"Nonperturbative quantum gravity can be defined as the quest for uncovering the true dynamical degrees of freedom of spacetime geometry at the very shortest scales. Because of the enormous quantum fluctuations predicted by the uncertainty relations, geometry near the Planck scale will be extremely rugged and nonclassical. Although different approaches to quantizing gravity do not agree on the precise nature of these fundamental excitations, or on how they can be determined, most of the popular formulations agree that they are neither the smooth metrics gmu,nu (or equivalent classical field variables) of general relativity nor straightforward quantum analogues thereof. In such scenarios, one expects the metric to re-emerge as an appropriate description of spacetime geometry only at larger scales."

Renate Loll can write English better than most of us nativespeakers, or else it is an AJL team phenomenon. Anyway the style of the AJL writings is usually strong and clear. This helps (them at least).

Now that String seems less promising, seems off track in fact, the other approaches to Quantum Gravity which have so far been mostly at peace under the big Loop tent, are becoming more disposed to controversy among themselves.

Here right away at the beginning, the AJL writer is playing the strong card against LQG. The suggestion is that LQG cannot be right because it is too smooth at small scale. How can LQG be right? since it is built on a smooth differentiable manifold of fixed dimension, and uses "classical field variables" equivalent to the metric, namely the connections. Actually LQG has made a lot of progress and will have accomplished a lot even if it eventually turns out to have been a PILOT STUDY for something else. It has tackled the big bang and inflation and black holes and produced a lot of new ideas like Freidel/Starodubtsev and for instance lately Perez/Rovelli about the Immirzi parameter. Probably there is some stuff it DOES get right. Thiemann has started confirming details of Bojowald's LQC big bang using the full LQG theory etc. Plenty is happening in LQG. But the AJL writer hints how can LQG be fundamentally correct? since "because of the enormous quantum fluctuations predicted by the uncertainty relations, geometry near the Planck scale will be extremely rugged and nonclassical."

Well maybe that is not as aggressive as it sounded to me. Maybe everybody inside the big Loop tent feels that he or she is enough rugged and nonclassical. Maybe spin networks are that. So one can hear this opening paragraph different ways.

There may be some fire at the Potsdam conference in October.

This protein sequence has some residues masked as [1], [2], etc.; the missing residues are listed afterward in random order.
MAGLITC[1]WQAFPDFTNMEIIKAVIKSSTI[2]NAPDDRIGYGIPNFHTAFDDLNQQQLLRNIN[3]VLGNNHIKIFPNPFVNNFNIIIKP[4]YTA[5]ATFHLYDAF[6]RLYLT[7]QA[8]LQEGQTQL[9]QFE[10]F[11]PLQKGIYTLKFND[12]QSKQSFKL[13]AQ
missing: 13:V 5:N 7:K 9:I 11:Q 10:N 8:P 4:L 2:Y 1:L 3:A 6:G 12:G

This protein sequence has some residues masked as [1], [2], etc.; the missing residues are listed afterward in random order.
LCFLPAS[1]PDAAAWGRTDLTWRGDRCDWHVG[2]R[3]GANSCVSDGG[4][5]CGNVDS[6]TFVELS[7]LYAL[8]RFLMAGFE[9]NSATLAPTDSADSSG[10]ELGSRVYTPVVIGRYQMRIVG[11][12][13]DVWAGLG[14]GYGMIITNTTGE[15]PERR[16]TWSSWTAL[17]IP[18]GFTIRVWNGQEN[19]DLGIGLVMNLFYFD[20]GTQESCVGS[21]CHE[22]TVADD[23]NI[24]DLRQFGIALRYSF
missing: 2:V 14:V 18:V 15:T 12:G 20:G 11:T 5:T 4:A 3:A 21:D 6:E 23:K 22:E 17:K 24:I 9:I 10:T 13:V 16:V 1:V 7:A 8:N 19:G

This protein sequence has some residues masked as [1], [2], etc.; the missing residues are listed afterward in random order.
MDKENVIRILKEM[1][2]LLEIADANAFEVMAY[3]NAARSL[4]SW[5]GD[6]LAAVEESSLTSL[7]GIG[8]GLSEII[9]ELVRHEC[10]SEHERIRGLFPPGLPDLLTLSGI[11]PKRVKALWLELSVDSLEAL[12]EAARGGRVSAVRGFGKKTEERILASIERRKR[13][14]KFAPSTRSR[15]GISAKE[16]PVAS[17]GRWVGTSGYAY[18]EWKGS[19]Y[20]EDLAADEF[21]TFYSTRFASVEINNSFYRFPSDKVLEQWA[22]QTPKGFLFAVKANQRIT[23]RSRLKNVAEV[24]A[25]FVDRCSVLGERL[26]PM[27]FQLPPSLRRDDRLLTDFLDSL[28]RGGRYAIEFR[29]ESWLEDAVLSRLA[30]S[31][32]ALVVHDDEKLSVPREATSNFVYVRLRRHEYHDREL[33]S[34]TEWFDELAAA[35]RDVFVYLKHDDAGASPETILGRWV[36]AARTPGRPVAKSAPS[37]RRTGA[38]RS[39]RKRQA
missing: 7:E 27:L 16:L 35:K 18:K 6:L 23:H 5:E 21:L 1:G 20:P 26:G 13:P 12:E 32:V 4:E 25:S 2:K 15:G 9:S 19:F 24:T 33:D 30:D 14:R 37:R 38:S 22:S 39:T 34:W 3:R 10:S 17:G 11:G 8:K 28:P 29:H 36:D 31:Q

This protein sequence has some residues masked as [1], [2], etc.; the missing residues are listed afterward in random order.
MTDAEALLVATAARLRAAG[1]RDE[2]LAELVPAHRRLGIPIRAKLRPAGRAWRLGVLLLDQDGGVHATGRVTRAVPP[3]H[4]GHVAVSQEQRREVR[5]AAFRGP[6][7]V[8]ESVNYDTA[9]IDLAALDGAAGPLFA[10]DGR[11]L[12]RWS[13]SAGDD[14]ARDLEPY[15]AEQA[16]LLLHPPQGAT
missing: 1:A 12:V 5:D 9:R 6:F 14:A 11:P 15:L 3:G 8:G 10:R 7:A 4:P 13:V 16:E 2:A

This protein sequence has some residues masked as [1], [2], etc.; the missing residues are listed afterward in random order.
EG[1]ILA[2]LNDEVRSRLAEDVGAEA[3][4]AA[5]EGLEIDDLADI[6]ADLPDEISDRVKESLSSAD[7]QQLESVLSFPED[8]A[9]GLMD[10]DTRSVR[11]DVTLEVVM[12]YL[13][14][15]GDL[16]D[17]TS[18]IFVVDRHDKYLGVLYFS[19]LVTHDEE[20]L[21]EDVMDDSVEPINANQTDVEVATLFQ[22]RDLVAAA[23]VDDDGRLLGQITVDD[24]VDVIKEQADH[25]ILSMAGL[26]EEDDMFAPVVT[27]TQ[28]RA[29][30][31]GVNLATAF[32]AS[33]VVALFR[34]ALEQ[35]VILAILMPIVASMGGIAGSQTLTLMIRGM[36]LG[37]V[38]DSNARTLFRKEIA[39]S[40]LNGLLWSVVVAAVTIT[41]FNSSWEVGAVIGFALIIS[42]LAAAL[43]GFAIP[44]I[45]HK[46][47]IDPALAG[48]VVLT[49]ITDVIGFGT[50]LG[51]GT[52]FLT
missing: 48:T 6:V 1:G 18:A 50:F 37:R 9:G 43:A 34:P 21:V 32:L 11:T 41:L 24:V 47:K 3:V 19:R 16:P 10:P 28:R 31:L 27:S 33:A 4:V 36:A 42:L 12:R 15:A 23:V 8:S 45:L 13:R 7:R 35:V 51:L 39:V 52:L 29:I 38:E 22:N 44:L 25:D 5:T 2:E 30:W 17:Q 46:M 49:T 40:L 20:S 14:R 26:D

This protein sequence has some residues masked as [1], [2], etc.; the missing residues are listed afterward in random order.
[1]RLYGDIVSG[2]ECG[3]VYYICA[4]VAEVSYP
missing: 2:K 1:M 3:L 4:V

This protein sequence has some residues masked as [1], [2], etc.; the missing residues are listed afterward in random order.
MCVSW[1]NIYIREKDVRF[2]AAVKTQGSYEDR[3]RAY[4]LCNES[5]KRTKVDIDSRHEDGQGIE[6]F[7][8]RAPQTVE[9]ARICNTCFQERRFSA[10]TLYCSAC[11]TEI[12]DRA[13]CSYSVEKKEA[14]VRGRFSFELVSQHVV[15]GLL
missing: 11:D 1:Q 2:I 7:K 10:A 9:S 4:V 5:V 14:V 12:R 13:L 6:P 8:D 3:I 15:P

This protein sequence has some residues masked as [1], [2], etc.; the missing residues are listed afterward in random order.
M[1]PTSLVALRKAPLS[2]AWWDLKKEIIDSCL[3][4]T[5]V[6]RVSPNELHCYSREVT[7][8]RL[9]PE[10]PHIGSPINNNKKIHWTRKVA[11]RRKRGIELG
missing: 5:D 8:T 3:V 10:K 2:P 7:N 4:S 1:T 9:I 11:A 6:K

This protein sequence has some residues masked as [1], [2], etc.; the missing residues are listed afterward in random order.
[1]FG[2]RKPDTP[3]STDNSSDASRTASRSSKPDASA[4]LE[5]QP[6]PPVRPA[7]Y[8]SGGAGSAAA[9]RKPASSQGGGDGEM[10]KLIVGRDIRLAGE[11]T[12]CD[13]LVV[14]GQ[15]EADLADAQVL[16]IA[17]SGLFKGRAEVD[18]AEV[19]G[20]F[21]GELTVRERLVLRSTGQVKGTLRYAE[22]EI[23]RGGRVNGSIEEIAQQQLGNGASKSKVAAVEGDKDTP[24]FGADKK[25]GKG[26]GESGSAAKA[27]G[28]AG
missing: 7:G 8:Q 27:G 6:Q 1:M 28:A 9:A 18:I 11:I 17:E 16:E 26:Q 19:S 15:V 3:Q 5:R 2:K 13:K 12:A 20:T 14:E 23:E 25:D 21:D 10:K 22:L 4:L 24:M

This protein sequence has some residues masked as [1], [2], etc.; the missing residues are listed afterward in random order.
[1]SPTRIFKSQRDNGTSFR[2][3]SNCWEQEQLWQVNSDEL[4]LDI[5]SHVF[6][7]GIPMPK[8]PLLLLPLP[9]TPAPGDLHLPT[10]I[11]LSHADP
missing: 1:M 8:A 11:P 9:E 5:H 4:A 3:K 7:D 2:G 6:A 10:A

I think String has dwindled so that there is less of a common rival and less of a collective spirit. So people and ideas can wrangle with each other more openly, which I guess is traditional in science so must be OK
 
Last edited by a moderator:
  • #70
selfAdjoint
Staff Emeritus
Gold Member
Dearly Missed
6,786
7
marcus said:
I'll talk around the issues you raise here, which are interesting ones, though unable to address them head-on. Another way to think of the gluing of 4-simplices together is as carving up the S3 x R carcass.

AJL start by putting a topological S3 x R into the computer.

for technical reasons they specify that there are going to be, say, 80 time steps and some total number of simplexes, like 200,000.
this S3 x R gets repeatedly divided up into around 200,000 4simplexes, and they takes their statistical measures of what results.
and then they start again, using a different total number, like 300,000

their idea is that the CDT theory is the continuum limit

they say spacetime is not discrete (or that they have seen no indication of a fundamental discreteness, in that sense they are at odds with LQG which has seen a discrete spectrum of area and volume operators)

they say they have seen no indication of a minimum length

their spacetime, their universe, is a continuum limit of quantum geometries that are established in a way that does not use coordinates or metrics or connections, but only uses simplexes (instead of coordinates)

but they do not think the world is made of simplexes, that is just what they use to describe a sequence of finer and finer geometries.

now I have to think how to relate what I've just said to the issues you raised

Two responses to this:

I. Maybe CDT will wind up doing with LQG what the lattice does with the standard model: achieve geniune if spotty non-perturbative results while the lion's share of the physics is being done n-loop perturbative with the continuum theory. (n being a small integer).

II. Topology has lots of more general things than polyhedra (which is what triangulated manifolds are). CW-complexes, ANRs, lots of things in graduated sequences of generality. And there are all those lovely categories.
 
  • #71
marcus
Science Advisor
Gold Member
Dearly Missed
24,738
785
Hi selfAdjoint,
before I forget I must say I am looking out for a paper by Bianca Dittrich and Renate Loll that applies CDT to Schwarzschild black holes.